Inquiry-led learning is the richest instruction.
I’m very excited to share this account of a “structured word inquiry episode” by Grade 2 teachers Neha Pall and Hope Krause from the Nueva School near San Francisco.
Download their document from this link!
(Screenshot of fist page below.)
We have so much to learn by following the scientific inquiry they took on with their students when the words <triangle> and <triangulate> arose in the context of their math class.
Learn along Hope, Neha and their students as they make sense of the crucial difference between the orthographic concepts and terms “base” and “root”. See how these teachers deepen their understanding of how our writing system works simply by following the evidence revealed by word sum analysis, etymological references, and their students’ questions.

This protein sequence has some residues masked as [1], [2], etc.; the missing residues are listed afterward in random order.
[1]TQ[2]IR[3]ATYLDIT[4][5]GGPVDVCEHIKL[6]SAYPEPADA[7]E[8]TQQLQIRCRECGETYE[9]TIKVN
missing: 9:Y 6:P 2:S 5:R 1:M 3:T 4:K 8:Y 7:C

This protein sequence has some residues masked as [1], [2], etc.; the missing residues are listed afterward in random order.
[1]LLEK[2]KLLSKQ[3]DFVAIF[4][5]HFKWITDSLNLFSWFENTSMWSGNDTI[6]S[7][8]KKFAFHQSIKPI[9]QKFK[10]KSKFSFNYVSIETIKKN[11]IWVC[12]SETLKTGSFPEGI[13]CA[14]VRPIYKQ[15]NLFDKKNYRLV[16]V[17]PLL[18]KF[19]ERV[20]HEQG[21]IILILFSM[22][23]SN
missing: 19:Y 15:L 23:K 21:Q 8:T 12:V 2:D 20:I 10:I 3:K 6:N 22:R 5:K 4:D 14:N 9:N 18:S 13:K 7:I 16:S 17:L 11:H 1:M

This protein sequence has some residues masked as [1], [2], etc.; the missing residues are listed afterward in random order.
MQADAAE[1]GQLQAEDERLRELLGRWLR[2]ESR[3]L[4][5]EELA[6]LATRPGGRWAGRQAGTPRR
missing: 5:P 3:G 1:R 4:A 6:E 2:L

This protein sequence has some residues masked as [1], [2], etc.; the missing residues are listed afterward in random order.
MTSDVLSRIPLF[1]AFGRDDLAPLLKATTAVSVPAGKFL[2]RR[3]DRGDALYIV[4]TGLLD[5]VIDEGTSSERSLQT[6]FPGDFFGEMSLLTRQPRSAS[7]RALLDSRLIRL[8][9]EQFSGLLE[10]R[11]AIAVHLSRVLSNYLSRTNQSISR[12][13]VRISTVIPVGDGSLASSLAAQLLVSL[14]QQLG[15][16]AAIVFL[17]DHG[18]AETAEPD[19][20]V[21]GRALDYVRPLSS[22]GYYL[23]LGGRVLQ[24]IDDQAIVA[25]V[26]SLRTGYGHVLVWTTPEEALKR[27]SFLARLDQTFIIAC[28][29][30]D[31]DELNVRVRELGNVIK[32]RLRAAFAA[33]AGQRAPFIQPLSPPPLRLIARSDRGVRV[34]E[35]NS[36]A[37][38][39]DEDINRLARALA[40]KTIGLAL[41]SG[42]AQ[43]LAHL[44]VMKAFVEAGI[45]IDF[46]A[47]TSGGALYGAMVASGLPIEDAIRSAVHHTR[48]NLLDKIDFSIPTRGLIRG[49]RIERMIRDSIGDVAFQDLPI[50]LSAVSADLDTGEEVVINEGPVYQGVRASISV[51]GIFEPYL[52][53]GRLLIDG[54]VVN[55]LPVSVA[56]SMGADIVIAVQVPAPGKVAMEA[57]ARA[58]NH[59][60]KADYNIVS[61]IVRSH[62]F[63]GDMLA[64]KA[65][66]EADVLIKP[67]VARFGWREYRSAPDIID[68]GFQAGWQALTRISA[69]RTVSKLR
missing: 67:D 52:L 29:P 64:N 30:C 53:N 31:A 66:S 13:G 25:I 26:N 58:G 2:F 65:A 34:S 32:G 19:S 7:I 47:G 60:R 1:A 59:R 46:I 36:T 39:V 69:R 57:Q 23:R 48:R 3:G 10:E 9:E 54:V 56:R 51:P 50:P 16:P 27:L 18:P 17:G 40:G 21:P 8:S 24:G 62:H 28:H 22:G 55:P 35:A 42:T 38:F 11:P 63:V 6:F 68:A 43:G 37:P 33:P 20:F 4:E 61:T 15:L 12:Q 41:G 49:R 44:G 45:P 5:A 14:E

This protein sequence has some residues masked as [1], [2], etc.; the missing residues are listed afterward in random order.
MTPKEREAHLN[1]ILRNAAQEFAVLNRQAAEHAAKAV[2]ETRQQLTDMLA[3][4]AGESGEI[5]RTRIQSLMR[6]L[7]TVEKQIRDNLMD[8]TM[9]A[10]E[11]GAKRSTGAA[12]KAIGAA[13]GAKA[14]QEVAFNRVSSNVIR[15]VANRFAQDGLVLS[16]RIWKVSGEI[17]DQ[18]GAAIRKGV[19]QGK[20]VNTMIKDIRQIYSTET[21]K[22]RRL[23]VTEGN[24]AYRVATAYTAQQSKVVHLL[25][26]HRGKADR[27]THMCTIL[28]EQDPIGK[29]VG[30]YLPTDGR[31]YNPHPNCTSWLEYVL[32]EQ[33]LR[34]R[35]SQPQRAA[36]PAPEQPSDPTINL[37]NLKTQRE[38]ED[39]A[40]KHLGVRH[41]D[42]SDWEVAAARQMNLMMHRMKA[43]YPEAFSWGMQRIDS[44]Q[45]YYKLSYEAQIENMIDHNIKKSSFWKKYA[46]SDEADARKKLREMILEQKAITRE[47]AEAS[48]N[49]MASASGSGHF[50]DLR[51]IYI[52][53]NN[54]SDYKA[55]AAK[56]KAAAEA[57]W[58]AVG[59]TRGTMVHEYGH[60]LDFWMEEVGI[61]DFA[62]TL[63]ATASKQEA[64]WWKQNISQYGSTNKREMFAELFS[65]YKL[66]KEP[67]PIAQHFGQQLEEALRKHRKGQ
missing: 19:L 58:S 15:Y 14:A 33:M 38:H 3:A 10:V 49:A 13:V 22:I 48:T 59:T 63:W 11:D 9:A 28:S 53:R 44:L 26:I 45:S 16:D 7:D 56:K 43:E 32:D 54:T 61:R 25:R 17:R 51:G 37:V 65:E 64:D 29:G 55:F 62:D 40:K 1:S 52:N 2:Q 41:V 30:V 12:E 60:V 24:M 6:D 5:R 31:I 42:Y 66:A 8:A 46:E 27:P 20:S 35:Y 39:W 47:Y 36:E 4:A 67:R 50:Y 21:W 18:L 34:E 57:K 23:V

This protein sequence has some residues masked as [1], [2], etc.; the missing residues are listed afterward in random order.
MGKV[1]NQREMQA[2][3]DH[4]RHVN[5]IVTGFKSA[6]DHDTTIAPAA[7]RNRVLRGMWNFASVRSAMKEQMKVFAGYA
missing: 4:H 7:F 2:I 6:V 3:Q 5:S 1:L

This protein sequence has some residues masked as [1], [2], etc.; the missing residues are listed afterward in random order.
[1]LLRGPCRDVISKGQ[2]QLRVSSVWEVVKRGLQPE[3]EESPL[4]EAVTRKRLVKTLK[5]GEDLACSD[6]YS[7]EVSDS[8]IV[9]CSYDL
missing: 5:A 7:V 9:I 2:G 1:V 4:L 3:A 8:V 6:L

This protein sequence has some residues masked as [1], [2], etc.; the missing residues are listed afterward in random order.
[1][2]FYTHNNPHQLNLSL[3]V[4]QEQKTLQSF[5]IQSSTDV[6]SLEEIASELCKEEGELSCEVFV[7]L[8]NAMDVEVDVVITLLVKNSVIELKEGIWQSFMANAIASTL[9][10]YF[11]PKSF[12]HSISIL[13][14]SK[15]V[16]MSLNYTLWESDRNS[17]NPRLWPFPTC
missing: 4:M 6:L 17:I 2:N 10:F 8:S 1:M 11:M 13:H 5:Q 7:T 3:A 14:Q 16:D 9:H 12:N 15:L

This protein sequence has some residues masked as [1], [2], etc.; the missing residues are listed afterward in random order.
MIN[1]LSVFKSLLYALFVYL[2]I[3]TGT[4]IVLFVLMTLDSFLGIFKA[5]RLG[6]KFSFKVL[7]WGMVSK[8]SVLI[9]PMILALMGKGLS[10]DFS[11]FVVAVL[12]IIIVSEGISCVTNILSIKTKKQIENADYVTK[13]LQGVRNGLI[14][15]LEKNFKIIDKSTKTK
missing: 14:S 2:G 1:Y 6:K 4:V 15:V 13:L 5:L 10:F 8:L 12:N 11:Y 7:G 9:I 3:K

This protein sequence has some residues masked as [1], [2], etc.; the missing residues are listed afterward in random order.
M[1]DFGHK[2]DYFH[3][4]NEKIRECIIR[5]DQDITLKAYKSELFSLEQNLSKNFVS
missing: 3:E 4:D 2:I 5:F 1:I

The fact that Neha and Hope have offered to share their account of this work right now is fortuitous timing. It provides a perfect follow-up to the themes of my last two WordWorks Newsletters (#72 and #73). Those Newsletters emphasized the basic principle that inquiry can only be considered scientific inquiry if it includes a means to falsify hypotheses that turn out to be false. Thus the title of the first of these two Newsletters, “The Joy of Being Wrong -- And being able to prove it!”.
You will see from their account that Neha and Hope prove themselves to be true scientists who are delighted to have their assumptions proven false by the light of clear evidence. Their story also offers a means of clarifying what I mean by the difference between “teacher-led inquiry” and “inquiry-led teaching”. Before long I will add some more thoughts on that subject and why I believe this sort of inquiry-led learning with students offers the richest type of instruction we can offer our students in the comments. I hope others share thoughts that this investigation sparks for you in the comments as well.
But enough introduction -- now go ahead and enjoy the lovely path of learning Hope, Neha and their students have left behind for us.